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How To Master Single-Leg Squats (Pistols) - Part 3

Updated on February 25, 2014

<< Part 2 - Isometric Pistols <<

You still haven't managed to master a full pistol with each leg yet!? What's wrong with you? Haha, I'm kidding! This really is a difficult exercise to master quickly; it's going to take time.

You can't jump right into doing a single-leg squat until you've practice the movement and done the exercises in the first two parts of this series.

At this point, it still may be an issue for you complete a full rep on each leg so I've got another exercise to help you get there.

Airborne Lunges

This isn't an easy exercise, but it's easier than doing a full pistol.

  • What you'll want to do is put your free leg in the air behind you and then you squat down until your knee touches the ground, but not your foot!

  • So keep that free leg bent behind you to ensure that only your knee touches the ground.
  • Keep that foot up! You can see what I'm talking about in the picture above.
  • Put your arms out in front of you as you squat down and bend at your waist.
  • Keep your heel planted flat on the ground and try not to slam your knee into the ground as you come down.
  • Remember to keep your whole body tight.

If you want to learn more about body weight power moves like this, then you should pick up a copy of The Naked Warrior; it's the book that taught me how to do a pistol.

Want to Learn More?

Putting It to Use

You can set up a workout for this exercise a variety of different ways, but remember this is a strength move. You're going to want to do sets of low repetitions.

When I did this exercise, I'd do 8 sets of 2 for each leg. I'd only do sets of 2 in order to ensure my legs were fresh and would be functioning at their optimal strength during each set.

Once you get to the third or forth repetition, your strength is slowly going to drop off because your fast twitch muscle fibers are going to be cooked. These are your biggest and strongest muscle fibers, but they get fatigued really quick.

I'd recommend doing sets in the 1-5 rep range for an exercise like this. You can decide how many sets you'd like to do based on how much overall volume you can handle.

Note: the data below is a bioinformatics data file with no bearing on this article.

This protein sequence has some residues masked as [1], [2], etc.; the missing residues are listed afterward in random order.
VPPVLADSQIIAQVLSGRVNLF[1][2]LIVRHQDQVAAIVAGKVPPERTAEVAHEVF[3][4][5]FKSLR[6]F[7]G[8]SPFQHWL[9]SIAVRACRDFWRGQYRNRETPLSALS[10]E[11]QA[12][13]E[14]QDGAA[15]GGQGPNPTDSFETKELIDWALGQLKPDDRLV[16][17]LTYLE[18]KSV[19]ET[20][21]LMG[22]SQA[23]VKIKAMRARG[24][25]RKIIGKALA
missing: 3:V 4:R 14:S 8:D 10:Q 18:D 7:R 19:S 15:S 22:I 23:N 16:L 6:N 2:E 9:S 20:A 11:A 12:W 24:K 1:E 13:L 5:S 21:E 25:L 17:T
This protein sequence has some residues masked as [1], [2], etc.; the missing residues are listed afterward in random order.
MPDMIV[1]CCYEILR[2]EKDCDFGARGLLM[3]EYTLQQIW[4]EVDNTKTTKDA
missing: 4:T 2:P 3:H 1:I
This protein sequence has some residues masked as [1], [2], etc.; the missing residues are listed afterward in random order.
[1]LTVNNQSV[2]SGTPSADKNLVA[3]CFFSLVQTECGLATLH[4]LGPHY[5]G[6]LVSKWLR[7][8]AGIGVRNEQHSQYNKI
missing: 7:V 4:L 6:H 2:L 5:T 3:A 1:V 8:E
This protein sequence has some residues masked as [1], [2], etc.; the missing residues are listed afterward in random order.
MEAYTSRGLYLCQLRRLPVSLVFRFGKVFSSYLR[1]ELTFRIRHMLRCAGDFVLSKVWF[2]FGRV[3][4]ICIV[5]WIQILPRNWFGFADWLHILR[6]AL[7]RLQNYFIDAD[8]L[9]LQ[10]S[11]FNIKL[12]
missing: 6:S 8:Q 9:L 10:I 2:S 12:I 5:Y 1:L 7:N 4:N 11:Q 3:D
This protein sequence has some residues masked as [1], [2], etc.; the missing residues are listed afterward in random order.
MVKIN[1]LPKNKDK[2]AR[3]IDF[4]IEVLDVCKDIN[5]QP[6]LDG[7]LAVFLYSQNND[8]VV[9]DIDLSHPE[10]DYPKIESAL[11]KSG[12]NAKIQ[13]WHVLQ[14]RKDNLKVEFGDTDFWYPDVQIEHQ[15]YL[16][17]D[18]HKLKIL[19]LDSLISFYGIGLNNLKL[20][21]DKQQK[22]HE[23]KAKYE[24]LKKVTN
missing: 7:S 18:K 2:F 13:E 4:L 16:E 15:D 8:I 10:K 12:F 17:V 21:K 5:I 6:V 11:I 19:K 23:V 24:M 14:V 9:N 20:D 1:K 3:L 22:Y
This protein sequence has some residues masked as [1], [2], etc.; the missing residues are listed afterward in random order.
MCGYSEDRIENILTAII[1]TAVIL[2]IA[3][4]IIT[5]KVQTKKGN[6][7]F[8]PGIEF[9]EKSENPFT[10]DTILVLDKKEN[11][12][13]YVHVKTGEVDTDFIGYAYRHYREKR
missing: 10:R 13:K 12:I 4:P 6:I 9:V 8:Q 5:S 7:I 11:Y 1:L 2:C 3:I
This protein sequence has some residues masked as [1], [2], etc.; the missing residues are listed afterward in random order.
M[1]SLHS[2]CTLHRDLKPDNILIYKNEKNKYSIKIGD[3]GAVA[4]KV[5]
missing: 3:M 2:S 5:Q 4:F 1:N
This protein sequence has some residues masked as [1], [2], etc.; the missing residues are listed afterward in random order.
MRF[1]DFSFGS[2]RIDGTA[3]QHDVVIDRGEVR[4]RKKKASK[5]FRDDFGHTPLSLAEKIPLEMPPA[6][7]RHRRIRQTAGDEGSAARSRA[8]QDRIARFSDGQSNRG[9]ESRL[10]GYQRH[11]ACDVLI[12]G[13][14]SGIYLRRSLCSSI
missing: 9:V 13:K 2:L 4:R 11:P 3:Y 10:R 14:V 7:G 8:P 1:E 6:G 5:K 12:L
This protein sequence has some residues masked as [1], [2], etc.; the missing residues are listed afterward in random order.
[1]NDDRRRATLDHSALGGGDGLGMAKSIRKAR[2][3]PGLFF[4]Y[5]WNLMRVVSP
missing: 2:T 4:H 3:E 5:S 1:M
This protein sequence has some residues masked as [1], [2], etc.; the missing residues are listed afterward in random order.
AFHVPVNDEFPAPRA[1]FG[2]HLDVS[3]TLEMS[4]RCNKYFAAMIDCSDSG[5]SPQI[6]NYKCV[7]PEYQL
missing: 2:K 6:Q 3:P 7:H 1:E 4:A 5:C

You can make this a little easier by sliding something under your knee so that you don't have to come all the way down to the ground. This can help you work your way up in this exercise until you can do a full airborne lunge.

Or, if you'd like, you can make it harder by reaching back and holding onto the toe of your free foot as you come down. So you'll only have one arm free to hold out in front of you.

That's it, start practicing this move and the two other exercises from part 1 & 2 and work your way up to a full pistol! Don't rush it, you'll get there eventually.

>> Part 4 - Negative-Free Pistols >>

Airborne Lunges Are the 3rd Exercise In This Video

Did This Exercise Help YOU Master Pistols?

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    • profile image


      6 years ago

      Thanks - very useful.

    • Bendo13 profile imageAUTHOR

      Ben Guinter 

      9 years ago from Colorado Springs, Colorado

      Thanks David, the pistol definitely takes full body strength, tightness and concentration. It's a good exercise when you don't have any equipment. It's surprising how hard it actually is.

    • David R Bradley profile image

      David R Bradley 

      9 years ago from The Active Side of Infinity

      The Pistol is an amazing drill. You never truly appreciate it until you try it. This is one of those exercises that will teach you all about overcoming your weak links... great hub, keep it up!


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